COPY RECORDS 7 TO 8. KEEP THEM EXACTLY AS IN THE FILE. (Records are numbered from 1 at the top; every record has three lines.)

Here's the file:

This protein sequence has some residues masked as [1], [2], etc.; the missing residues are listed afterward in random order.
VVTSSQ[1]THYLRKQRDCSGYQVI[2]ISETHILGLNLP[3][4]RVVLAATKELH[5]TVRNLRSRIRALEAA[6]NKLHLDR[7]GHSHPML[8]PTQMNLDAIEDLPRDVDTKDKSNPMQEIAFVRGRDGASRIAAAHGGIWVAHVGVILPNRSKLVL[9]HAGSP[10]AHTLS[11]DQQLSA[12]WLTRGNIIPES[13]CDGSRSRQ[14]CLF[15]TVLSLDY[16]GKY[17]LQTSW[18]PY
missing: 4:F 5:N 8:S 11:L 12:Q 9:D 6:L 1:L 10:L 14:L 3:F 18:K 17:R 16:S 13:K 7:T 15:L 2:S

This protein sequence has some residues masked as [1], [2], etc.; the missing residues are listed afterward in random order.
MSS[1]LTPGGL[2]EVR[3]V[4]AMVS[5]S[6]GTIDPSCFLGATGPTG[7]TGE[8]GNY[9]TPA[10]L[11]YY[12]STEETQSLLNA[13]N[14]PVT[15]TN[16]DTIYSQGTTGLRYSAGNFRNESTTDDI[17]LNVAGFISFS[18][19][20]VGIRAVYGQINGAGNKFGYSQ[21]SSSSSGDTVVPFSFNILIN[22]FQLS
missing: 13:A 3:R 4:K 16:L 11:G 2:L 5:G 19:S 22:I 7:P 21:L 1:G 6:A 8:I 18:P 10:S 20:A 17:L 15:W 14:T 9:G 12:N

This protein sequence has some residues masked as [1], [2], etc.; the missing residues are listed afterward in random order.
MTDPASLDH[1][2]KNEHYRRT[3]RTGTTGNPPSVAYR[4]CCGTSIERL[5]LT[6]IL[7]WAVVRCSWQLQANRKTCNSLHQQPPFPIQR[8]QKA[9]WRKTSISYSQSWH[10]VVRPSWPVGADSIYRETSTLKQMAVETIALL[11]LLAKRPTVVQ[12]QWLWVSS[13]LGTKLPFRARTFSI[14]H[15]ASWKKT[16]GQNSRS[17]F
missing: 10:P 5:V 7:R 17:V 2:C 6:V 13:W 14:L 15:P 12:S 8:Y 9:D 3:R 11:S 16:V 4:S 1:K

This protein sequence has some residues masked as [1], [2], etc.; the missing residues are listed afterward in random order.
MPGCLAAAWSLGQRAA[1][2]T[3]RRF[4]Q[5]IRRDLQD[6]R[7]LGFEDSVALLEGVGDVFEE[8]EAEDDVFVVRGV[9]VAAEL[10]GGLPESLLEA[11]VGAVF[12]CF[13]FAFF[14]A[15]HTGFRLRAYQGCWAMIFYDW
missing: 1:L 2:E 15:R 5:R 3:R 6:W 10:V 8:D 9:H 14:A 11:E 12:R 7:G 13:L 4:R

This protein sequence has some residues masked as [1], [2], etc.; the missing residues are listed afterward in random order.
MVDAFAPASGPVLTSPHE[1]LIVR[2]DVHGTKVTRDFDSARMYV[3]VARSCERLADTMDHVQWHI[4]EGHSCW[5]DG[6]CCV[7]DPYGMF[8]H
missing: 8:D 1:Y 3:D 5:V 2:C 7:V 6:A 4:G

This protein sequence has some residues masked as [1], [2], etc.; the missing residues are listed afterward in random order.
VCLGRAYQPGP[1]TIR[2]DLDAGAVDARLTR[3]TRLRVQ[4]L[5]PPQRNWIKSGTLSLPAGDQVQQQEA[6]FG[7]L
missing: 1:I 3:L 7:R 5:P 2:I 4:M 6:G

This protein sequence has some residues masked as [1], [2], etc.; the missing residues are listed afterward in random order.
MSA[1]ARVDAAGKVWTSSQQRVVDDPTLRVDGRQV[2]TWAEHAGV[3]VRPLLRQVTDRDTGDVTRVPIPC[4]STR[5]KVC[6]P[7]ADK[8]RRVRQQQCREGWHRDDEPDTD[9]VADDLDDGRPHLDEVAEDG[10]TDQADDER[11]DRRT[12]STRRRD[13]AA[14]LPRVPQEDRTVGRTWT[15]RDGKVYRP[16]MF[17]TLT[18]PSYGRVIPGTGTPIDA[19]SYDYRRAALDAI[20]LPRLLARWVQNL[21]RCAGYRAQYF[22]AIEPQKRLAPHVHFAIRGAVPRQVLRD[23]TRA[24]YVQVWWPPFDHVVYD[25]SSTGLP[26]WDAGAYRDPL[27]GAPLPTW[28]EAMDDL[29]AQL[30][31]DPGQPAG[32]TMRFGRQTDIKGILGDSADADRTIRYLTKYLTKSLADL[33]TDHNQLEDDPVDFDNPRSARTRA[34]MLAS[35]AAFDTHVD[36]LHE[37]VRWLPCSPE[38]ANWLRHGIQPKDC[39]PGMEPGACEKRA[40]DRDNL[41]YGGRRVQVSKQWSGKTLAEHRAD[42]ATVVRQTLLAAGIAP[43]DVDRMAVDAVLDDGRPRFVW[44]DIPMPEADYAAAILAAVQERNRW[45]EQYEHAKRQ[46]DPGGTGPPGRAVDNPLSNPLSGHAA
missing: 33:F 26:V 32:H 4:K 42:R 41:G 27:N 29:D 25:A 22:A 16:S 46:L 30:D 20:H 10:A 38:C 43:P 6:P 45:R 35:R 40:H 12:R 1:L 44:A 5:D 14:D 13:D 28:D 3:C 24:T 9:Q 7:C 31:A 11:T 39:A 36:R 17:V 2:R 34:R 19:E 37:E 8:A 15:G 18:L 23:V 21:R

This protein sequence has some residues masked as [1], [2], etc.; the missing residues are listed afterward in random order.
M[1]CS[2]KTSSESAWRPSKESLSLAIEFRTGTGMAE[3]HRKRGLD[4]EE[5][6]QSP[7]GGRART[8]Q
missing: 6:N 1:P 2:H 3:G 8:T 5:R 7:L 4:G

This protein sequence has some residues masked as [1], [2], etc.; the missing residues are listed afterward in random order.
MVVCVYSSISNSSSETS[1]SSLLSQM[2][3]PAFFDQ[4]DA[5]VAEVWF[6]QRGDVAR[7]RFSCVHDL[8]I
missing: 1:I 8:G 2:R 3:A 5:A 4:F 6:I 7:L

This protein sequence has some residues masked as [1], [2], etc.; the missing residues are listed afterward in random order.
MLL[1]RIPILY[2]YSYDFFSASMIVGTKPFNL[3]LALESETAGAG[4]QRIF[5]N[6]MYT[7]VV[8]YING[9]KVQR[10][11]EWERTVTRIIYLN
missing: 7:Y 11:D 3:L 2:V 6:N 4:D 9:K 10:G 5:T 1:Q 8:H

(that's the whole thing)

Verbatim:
This protein sequence has some residues masked as [1], [2], etc.; the missing residues are listed afterward in random order.
MSA[1]ARVDAAGKVWTSSQQRVVDDPTLRVDGRQV[2]TWAEHAGV[3]VRPLLRQVTDRDTGDVTRVPIPC[4]STR[5]KVC[6]P[7]ADK[8]RRVRQQQCREGWHRDDEPDTD[9]VADDLDDGRPHLDEVAEDG[10]TDQADDER[11]DRRT[12]STRRRD[13]AA[14]LPRVPQEDRTVGRTWT[15]RDGKVYRP[16]MF[17]TLT[18]PSYGRVIPGTGTPIDA[19]SYDYRRAALDAI[20]LPRLLARWVQNL[21]RCAGYRAQYF[22]AIEPQKRLAPHVHFAIRGAVPRQVLRD[23]TRA[24]YVQVWWPPFDHVVYD[25]SSTGLP[26]WDAGAYRDPL[27]GAPLPTW[28]EAMDDL[29]AQL[30][31]DPGQPAG[32]TMRFGRQTDIKGILGDSADADRTIRYLTKYLTKSLADL[33]TDHNQLEDDPVDFDNPRSARTRA[34]MLAS[35]AAFDTHVD[36]LHE[37]VRWLPCSPE[38]ANWLRHGIQPKDC[39]PGMEPGACEKRA[40]DRDNL[41]YGGRRVQVSKQWSGKTLAEHRAD[42]ATVVRQTLLAAGIAP[43]DVDRMAVDAVLDDGRPRFVW[44]DIPMPEADYAAAILAAVQERNRW[45]EQYEHAKRQ[46]DPGGTGPPGRAVDNPLSNPLSGHAA
missing: 33:F 26:V 32:H 4:K 42:R 41:G 27:N 29:D 25:A 22:A 16:S 46:L 30:D 20:H 10:A 38:C 43:P 6:P 45:R 35:R 40:H 12:R 1:L 44:A 5:D 14:D 13:D 28:D 3:C 24:T 9:Q 7:C 31:A 11:T 39:A 36:R 17:V 2:R 34:R 19:E 37:E 8:A 15:G 18:L 23:V 21:R

This protein sequence has some residues masked as [1], [2], etc.; the missing residues are listed afterward in random order.
M[1]CS[2]KTSSESAWRPSKESLSLAIEFRTGTGMAE[3]HRKRGLD[4]EE[5][6]QSP[7]GGRART[8]Q
missing: 6:N 1:P 2:H 3:G 8:T 5:R 7:L 4:G